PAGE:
Two tech industry giants are feeling the heat from investors due to troubling financials.
Research In Motion Ltd. updated its first quarter guidance and Microsoft announced first quarter results Thursday night. Neither impressed Wall Street.
RIM lowered its earnings guidance to $1.30-$1.37 per share from $1.47-$1.55. RIM said the reason is shipment volume of its flagship product, the Blackberry, is expected to be at the lower end of the 13.5-14.5 million forecast in March. It blamed the slow overall sales on its troubles in Latin America. RIM also said revenue will be slightly below the $5.2-5.6 billion estimate issued on March 24.
RIM is still holding out hope for the year-end results. It still expects 12-month fully diluted earnings per share of approximately $7.50, based on strong third and fourth quarters. RIM co-executive Jim Balsillie expressed this optimism in a conference call, saying the slip was only temporary.
I'll put it in a simple word. It's transition, and that's what it is. And that's why you see the volume of units being what they are. But we still are forecasting to grow substantially this year. We're coming off another great year of growth. And we're investing very heavily because opening up a new category, bringing in a new platform, it's just not a time for half measures, Balsillie said.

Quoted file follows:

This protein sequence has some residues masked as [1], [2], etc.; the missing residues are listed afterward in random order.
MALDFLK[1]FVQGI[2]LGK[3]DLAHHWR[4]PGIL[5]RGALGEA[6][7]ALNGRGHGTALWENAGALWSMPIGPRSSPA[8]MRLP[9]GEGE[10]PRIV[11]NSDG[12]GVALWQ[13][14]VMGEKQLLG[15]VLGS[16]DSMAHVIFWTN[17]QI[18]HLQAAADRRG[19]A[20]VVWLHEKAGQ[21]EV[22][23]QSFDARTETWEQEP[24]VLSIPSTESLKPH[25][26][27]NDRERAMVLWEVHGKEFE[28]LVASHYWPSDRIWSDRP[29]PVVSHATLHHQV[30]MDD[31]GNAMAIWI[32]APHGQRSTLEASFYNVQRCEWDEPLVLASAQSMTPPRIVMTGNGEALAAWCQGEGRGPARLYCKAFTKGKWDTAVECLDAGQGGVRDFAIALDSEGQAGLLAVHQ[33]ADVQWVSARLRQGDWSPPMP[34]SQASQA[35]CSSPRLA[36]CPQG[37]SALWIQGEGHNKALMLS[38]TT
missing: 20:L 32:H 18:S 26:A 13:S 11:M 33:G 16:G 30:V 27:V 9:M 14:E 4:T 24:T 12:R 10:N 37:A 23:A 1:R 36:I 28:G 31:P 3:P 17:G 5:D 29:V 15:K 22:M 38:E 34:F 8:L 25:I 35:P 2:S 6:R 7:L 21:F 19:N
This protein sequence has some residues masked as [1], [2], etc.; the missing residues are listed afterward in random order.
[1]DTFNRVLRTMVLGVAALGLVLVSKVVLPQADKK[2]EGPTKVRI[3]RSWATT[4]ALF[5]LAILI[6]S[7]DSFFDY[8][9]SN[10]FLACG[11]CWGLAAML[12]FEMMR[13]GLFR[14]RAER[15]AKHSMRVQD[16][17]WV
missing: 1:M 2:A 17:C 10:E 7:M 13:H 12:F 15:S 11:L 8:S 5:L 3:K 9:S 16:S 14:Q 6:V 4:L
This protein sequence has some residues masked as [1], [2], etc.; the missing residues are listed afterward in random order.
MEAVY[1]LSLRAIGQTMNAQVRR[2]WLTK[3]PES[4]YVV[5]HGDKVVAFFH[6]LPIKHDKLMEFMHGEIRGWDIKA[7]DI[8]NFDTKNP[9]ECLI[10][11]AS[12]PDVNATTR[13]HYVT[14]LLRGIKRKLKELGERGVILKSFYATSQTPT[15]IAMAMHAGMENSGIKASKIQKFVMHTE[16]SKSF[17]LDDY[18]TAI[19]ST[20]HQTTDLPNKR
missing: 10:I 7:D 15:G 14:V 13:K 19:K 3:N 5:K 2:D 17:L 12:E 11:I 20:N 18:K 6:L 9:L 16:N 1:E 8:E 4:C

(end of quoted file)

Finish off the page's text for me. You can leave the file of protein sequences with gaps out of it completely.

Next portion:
After the announcement, RIM's stock sunk like a stone. The stock was down 14.77 percent, or $7.95 per share, from yesterday's closing price of $53.84 per share. Analysts were notably skeptical of RIM's optimism for the year, and many downgraded the stock.
We've lost confidence in RIM and don't see this as a one-time miss, National Bank financial analyst Kris Thompson, who lowered his rating on RIM, said in a note.
Another tech giant, Microsoft, is facing similar issues with Wall Street after announcing its first quarter earnings, even though the company's revenue of $16.43 billion and its profit of $5.23 billion actually beat analyst estimates. But the company also noted that the share of revenue from its Windows software went to 3 percent from 4 percent.
But the PC industry is under pressure. Netbooks and notebooks are facing competition from tablets, which don't use Windows. Microsoft's own penetration into the mobile market, via the Windows Phone operating system, is still far behind that of Apple and Google.
The negativity surrounding the industry caused Microsoft's stock to dip 4 percent to $25.10 per share from $26.71, before rallying up to $25.92. It was the biggest one day drop in the company's stock since 2009.
Follow Gabriel Perna on Twitter at @GabrielSPerna